The Lord in Glory (3)
The LORD said to my Lord,
“Sit at My right hand,
Till I make Your enemies Your footstool.”
The LORD shall send the rod of Your strength out of Zion.
Rule in the midst of Your enemies! Psalm 110.1, 2
Reenchanted with Christ?
In his book, Gentle and Lowly, Dane Ortlund succinctly expressed what we’re trying to accomplish in this study: “Allow yourself to be allured. Why not build in to your life unhurried quiet, where, among other disciplines, you consider the radiance of who [Jesus] actually is, what animates him, what his deepest delight is? Why not give your soul room to be reenchanted with Christ time and again?”
This is the aim of our study, “We Would See Jesus” – to consider Jesus more closely, carefully, and continuously, praying as we do that God would open the eyes of our heart that we might know the hope, inheritance, and power we have in Him; see the glory radiating from the face of Jesus Christ; grow in love for Him; and be transformed increasingly into His likeness.
Having considered Jesus in His incarnation, and found him to be welcoming, strong, compassionate, poetic, and resolute, even in the midst of excruciating suffering, we are now considering Jesus glorified, as He ascended into heaven amid the shouts and praises and trumpets of an innumerable multitude of angels and departed saints. The court of heaven welcomed the returning King like the crowds in Jerusalem hailed Him at the beginning of His passion week. But here the hurrahs and the rejoicing were perfect and infinitely magnified, sustained, and sincere, as we observe this holy congregation thronging around Jesus and ushering Him to the throne of the Ancient of Days.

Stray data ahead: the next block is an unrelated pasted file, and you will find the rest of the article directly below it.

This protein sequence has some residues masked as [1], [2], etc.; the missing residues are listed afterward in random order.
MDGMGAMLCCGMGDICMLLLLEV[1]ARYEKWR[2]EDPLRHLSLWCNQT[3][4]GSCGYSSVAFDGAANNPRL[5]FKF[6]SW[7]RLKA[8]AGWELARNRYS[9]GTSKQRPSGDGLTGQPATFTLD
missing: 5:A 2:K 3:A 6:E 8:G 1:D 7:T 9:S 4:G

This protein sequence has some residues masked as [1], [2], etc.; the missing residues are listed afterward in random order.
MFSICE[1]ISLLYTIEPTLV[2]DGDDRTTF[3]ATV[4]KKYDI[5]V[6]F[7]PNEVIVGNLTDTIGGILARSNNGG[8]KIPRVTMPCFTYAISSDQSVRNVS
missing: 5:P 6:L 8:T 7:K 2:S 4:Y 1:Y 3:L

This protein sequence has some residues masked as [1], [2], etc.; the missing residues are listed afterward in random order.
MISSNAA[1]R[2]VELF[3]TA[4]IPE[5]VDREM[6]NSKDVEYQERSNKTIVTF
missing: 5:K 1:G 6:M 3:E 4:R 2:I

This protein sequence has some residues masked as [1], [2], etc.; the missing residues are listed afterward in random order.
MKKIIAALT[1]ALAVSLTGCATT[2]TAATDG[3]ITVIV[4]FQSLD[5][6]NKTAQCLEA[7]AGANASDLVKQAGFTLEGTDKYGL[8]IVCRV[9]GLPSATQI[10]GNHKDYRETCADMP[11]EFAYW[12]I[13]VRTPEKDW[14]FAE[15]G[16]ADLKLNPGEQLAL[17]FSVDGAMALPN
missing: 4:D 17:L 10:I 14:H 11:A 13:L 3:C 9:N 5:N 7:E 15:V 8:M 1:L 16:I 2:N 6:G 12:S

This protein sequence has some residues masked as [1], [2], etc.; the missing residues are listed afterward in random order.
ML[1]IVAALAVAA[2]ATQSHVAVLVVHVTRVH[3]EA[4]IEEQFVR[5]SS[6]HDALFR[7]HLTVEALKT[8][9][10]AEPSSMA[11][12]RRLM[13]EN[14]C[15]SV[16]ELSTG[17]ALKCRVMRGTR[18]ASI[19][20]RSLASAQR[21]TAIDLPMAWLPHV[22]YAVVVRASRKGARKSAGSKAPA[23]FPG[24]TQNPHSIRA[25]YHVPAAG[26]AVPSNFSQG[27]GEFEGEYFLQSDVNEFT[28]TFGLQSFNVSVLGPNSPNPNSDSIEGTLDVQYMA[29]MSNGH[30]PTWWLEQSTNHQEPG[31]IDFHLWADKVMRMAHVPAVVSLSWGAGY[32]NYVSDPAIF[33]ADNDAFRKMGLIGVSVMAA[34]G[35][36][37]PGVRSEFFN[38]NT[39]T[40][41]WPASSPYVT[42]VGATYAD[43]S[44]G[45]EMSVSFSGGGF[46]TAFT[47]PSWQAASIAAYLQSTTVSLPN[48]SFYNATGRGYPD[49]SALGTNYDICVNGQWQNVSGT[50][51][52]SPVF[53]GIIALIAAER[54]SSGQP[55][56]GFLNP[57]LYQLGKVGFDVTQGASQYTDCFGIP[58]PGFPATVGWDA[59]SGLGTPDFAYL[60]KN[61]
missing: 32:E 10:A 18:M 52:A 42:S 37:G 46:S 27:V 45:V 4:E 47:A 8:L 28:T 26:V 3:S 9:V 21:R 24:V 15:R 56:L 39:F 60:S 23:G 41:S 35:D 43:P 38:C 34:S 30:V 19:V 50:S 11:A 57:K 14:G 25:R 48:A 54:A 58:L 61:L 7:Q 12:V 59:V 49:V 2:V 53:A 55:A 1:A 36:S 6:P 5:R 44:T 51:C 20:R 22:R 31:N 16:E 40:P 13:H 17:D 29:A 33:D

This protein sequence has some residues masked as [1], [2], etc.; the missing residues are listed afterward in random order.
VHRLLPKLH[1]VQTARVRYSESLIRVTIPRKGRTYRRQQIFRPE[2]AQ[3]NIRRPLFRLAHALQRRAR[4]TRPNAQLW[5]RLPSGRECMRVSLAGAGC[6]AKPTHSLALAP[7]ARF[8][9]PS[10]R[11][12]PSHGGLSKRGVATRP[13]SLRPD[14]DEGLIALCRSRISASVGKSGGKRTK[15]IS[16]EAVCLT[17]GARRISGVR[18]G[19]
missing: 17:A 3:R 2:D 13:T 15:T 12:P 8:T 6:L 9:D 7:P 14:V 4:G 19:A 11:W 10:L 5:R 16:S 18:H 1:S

If you have not yet, stop now to contemplate this scene. I’m only asking you to see, with the eye of your heart, what the Scriptures vividly describe in the passages we have considered thus far. Let the vision of Jesus’ ascension grow in your soul like a flowering plant of revelation, as you let your hope soar, focus on Him Who is your inheritance, and enter with that heavenly multitude into His glory and power. As Ortlund says, “Why not give your soul room to be reenchanted with Christ time and again?”
Believe that you can see Him in this setting, and you will see Him more and more clearly each time you consider Jesus, the Lord in glory.
Silence in heaven
As Christ arrived at the throne of God, we can imagine that a great silence fell upon the multitudes of heaven, as is sometimes the case (cf. Rev. 8.1). The eternal God was about to speak, and His speech has been recorded for us (Ps. 110.1, 4):
“Sit at My right hand,
Till I make Your enemies Your footstool…
You are a priest forever
According to the order of Melchizedek.”
Whereupon Jesus received the crown of glory which He earned by His obedience to the Father, a crown which is actually many crowns (Rev. 19.12), since He was given rule not only over the Kingdom of David but over “all peoples, nations, and languages”, that “they should serve Him” for “His dominion is an everlasting dominion which shall not pass away, and His kingdom the one which shall not be destroyed” (Dan. 7. 14, 15; Rev. 11.15). At that, the multitudes in heaven, led by the saints of God, could no longer restrain themselves (Rev. 11.17, 18):
“We give You thanks, O Lord God Almighty,
The One who is and who was and who is to come,
Because You have taken Your great power and reigned.
The nations were angry, and Your wrath has come,
And the time of the dead, that they should be judged,
And that You should reward Your servants the prophets and the saints,
And those who fear Your name, small and great,
And should destroy those who destroy the earth.”